How do you get your kids to go to sleep? The first step to a good bedtime routine is to start with a consistent bedtime. Children thrive on predictability. And numerous studies tell us that going to bed on a strict schedule not only promotes good sleeping habits, but good health, better moods and more productive days. So pick a time for your children’s bedtime. And stick to it.
When should they go to bed? That depends on how much sleep they need, and when they have to be awake. If your child needs 10 hours of sleep, doesn’t wake at night, and needs to be up for 7 am, then they should be asleep no later than 9 pm. Work backwards from there on your normal routine, and you may decide that “bedtime” is really going to be 7:30 pm. The trick is to not pick a time too early, or too late. And then to stick to it, so that your child goes to sleep within 20 minutes of the same time, every night.
Some people like to change up their weekend and weekday routines. But you can’t do this if you want your children to have good bedtime routines. When you are establishing the foundation of their sleeping habits, every night means every single night, whether it’s a “school night” or not.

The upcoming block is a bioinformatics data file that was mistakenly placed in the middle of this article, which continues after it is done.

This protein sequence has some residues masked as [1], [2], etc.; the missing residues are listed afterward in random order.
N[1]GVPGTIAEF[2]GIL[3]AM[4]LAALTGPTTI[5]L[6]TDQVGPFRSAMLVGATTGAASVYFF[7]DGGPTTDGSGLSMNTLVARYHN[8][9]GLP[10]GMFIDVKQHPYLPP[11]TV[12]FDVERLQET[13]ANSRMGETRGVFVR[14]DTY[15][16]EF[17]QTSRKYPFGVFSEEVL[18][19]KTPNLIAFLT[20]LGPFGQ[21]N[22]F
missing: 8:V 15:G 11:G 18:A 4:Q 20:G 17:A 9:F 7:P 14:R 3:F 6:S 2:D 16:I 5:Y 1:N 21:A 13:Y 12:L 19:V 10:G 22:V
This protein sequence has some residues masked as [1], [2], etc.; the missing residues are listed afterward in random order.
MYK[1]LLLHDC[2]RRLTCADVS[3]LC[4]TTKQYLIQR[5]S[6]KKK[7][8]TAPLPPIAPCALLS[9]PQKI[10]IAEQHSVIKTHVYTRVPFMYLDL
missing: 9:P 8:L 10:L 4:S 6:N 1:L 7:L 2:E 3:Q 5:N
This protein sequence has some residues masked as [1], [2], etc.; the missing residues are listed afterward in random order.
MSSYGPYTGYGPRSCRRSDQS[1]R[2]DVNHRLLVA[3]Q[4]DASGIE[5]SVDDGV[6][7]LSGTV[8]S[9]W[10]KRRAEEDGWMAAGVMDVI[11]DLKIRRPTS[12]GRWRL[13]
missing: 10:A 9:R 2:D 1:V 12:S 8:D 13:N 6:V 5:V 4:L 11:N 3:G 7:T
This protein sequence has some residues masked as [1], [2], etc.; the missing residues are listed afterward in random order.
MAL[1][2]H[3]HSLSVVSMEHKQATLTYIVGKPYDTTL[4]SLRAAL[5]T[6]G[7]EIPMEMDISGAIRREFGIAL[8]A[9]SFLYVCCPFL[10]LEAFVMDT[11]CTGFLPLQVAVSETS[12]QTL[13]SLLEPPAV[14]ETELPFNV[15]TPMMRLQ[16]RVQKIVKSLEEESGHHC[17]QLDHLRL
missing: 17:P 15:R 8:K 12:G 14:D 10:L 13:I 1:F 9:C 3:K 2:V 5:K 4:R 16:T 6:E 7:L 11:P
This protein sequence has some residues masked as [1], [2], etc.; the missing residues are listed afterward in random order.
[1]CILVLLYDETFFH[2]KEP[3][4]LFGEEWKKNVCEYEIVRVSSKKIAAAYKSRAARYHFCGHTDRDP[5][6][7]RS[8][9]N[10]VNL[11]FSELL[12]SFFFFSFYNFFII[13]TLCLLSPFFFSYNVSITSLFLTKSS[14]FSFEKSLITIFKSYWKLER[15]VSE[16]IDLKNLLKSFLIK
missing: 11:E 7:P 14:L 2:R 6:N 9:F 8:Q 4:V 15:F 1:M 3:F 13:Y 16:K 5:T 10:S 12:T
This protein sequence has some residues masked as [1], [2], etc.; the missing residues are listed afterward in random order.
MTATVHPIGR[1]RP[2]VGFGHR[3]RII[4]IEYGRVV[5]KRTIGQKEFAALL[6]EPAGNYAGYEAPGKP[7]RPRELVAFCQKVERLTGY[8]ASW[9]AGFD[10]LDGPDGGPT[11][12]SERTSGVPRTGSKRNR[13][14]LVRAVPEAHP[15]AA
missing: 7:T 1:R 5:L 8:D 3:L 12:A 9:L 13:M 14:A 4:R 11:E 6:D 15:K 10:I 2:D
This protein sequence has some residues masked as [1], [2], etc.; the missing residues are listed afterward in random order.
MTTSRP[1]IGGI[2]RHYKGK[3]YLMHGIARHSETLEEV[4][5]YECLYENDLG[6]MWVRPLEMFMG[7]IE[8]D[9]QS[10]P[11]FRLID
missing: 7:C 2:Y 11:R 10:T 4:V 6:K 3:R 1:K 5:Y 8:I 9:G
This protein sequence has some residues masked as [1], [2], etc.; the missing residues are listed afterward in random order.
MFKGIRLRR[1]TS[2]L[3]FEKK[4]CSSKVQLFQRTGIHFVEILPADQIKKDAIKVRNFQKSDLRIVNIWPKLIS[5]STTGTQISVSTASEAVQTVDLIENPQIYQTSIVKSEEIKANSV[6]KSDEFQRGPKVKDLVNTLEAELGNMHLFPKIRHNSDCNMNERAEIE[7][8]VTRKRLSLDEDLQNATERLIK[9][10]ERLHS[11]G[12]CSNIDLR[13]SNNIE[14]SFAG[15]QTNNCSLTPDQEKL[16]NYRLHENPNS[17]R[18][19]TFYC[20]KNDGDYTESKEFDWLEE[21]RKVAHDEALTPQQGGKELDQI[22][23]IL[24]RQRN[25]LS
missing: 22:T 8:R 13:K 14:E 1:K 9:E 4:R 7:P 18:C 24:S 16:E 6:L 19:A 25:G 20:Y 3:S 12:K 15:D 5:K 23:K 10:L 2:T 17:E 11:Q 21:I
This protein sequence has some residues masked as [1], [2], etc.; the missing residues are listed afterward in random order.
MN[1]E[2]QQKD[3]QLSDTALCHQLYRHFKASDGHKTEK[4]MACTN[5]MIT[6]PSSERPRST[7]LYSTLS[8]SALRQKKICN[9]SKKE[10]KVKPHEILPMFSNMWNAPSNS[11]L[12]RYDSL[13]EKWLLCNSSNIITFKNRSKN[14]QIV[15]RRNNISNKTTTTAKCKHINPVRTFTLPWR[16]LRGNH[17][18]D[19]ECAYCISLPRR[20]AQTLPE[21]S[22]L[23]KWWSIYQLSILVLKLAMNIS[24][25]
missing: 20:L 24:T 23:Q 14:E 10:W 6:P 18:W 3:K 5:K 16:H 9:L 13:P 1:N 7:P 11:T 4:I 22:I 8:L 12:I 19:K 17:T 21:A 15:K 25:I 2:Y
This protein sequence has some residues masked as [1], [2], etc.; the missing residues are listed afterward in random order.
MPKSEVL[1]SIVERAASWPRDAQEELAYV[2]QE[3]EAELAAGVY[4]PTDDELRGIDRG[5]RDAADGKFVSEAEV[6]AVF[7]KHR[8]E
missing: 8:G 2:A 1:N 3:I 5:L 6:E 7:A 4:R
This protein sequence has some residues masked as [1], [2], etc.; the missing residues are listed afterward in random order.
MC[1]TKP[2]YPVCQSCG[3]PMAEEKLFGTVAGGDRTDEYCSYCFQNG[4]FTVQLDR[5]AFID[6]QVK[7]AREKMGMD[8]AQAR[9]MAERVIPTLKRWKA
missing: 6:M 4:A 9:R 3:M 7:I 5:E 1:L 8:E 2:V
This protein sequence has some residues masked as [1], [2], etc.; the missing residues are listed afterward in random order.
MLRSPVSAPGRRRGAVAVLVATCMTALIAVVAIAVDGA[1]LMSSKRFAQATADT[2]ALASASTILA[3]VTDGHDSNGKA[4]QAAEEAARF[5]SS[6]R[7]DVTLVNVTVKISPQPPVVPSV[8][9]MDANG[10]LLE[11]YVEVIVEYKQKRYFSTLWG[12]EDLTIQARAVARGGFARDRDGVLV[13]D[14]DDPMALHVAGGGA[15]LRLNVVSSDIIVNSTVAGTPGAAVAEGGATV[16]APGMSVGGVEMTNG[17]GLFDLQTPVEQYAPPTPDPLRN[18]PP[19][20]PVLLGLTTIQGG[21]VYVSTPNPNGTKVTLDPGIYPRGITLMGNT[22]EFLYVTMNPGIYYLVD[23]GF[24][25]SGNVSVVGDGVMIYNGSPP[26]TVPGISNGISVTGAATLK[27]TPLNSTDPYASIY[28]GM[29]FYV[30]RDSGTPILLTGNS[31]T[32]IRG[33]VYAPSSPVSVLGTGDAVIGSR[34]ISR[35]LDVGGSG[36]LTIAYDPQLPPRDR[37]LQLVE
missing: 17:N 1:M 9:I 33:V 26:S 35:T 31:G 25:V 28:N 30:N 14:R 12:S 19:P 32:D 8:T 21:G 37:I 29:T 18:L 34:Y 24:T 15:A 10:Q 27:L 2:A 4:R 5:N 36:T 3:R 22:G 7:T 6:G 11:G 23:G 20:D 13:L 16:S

Predictable patterns lead to sleeping kids
How do you get your kids to go to sleep? Just like having a consistent bedtime will help your kids go to bed easier, having a predictable bedtime routine will also help. The repetition of the routine will help your children know what to expect, and feel secure in it. They won’t resist bedtime as much, because the whole process will become automated over time.
A side benefit to the predictable bedtime routine is that as your child goes through the different stages, their brains will signal to their bodies that it’s time to rest. They will physically start to wind down and relax in preparation for sleeping, as they move through the routine. Patterns like this become so ingrained in us, it affects us physically and gets a physical response. It’s similar to how we become hungry at noon, regardless of if you’ve just had a snack or brunch an hour ago.